Bank of England votes for first ‘real’ interest rate rise since financial crisis.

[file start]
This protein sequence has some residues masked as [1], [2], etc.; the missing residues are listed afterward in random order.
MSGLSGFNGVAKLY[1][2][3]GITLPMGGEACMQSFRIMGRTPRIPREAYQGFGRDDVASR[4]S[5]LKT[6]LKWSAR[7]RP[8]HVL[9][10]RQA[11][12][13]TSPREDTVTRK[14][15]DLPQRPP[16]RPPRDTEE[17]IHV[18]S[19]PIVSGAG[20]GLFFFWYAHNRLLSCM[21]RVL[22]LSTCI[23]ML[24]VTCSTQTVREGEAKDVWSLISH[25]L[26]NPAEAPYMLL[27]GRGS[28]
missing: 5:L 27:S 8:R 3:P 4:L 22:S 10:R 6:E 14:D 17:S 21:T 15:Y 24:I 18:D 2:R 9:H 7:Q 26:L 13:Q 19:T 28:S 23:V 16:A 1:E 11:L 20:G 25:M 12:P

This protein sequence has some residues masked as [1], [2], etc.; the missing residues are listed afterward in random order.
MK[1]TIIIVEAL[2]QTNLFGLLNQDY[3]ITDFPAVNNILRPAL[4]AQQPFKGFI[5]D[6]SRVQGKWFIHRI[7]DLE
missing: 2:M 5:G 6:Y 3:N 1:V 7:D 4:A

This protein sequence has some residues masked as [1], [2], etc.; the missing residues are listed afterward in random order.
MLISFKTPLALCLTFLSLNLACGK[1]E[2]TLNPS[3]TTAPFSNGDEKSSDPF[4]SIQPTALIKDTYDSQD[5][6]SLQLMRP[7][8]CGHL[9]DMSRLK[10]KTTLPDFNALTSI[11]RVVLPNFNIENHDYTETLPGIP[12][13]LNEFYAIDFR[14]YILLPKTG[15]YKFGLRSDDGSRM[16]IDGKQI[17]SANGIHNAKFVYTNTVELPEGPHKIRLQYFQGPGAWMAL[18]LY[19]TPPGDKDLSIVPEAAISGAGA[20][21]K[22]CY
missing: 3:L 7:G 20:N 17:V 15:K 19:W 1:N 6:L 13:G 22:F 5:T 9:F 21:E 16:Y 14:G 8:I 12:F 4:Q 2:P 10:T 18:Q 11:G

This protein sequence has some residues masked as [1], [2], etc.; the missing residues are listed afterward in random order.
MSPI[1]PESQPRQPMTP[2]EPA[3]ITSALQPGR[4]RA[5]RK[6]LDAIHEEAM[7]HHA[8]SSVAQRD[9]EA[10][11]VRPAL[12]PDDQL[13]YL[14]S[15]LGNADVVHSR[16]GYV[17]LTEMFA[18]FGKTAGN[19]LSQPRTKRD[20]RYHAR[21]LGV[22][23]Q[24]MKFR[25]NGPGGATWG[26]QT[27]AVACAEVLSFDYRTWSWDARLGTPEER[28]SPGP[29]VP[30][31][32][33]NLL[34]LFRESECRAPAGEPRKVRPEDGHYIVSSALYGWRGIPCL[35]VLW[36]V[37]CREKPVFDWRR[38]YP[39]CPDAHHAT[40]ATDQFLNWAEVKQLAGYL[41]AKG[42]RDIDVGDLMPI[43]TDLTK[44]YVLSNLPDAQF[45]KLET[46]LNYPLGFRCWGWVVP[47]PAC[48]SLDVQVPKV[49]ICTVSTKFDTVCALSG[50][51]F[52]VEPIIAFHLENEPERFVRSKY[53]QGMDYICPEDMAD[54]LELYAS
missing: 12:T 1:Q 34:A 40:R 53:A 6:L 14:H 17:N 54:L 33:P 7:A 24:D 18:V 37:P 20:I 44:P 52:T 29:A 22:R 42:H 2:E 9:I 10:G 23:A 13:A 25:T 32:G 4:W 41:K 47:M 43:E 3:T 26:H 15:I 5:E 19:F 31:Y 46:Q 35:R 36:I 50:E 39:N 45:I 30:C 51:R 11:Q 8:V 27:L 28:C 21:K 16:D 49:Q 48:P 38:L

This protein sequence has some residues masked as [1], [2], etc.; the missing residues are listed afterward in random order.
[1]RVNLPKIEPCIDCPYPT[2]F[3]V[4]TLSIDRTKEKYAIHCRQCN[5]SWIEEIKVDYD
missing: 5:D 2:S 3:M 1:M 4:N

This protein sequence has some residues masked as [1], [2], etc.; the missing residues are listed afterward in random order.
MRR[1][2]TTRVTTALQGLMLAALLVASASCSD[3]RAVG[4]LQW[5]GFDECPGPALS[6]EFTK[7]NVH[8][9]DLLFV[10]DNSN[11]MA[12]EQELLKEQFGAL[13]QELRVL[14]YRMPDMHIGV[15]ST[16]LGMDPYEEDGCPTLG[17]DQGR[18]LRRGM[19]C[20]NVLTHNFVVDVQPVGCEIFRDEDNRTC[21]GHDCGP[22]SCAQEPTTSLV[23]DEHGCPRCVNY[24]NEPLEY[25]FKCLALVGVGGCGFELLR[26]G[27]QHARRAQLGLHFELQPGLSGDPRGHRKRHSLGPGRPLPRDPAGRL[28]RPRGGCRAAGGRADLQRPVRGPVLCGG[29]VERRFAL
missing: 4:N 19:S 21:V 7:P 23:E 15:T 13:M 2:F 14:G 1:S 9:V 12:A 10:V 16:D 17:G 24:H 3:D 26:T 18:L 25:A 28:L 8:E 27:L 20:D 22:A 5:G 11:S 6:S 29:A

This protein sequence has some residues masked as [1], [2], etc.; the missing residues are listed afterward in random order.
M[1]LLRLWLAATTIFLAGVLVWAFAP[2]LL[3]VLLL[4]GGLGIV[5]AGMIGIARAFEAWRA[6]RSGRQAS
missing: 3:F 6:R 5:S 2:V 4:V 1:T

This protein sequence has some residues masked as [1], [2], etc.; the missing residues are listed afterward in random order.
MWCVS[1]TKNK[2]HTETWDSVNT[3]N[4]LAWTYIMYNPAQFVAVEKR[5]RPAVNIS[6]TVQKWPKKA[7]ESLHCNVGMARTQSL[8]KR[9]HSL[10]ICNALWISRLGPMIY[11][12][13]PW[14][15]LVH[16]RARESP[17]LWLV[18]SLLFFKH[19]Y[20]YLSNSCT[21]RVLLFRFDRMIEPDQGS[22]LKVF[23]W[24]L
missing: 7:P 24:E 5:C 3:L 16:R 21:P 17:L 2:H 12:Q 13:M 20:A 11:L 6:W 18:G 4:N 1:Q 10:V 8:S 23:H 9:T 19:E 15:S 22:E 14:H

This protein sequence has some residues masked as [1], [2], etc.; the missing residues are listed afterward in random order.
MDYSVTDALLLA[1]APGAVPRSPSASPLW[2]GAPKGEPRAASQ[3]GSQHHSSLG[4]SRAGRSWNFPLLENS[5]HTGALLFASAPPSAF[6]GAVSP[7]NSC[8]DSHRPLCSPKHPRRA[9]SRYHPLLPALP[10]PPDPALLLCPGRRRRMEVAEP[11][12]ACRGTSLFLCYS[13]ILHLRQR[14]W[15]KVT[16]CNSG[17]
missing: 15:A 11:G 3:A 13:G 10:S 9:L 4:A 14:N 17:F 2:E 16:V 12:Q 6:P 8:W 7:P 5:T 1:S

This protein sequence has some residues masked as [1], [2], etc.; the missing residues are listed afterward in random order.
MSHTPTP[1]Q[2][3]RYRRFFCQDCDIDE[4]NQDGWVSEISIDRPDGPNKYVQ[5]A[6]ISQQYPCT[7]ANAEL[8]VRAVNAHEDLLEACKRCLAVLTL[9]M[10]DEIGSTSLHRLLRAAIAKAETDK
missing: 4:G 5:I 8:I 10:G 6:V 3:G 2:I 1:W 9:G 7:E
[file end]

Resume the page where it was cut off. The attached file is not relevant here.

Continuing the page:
The Bank of England has voted for its first “real” interest rate rise since the financial crisis as it builds ammunition to tackle a economic downturn following Brexit. The Bank’s Monetary Policy Committee (MPC) voted unanimously to hike rates to 0.75pc, their highest level in nine years. Sterling spiked following the decision but enthusiasm on currency markets quickly faded as governor Mark Carney warned that policy ahead of Brexit needed to “walk, not run”. The MPC said that recent data has confirmed that the economic slowdown in the first quarter of the year was “temporary”and that more hikes will be needed to bring inflation back to the Bank’s 2pc target. The central bank’s policymakers lifted rates last November but it was widely seen as a correction of its post-EU referendum rates cut. The hike provides savers some relief and pushes up borrowing costs but rates remain close to ultra-low levels. “The main argument for raising rates now is that it gives the Bank more room for manoeuvre when the next downturn hits,” argued Hargreaves Lansdown economist Ben Brettell. “If interest rates are 1pc or more by the time the economy sails into stormier seas, policymakers will at least be able to cut rates a couple of times before cranking up the printing presses for more QE.” Millions of homeowners with variable rate mortgages face higher payments, with many braced for increased charges of £260 a year. Following the Bank of England’s decision to raise the Bank Rate from 0.5pc to 0.75pc today, many customers with variable rate mortgages will see their interest rates increase by a corresponding amount. For those with mortgages tied directly to the Bank Rate, the interest rate will increase on 1 September for customers with most major lenders. However, HSBC confirmed it will apply higher rates from tomorrow.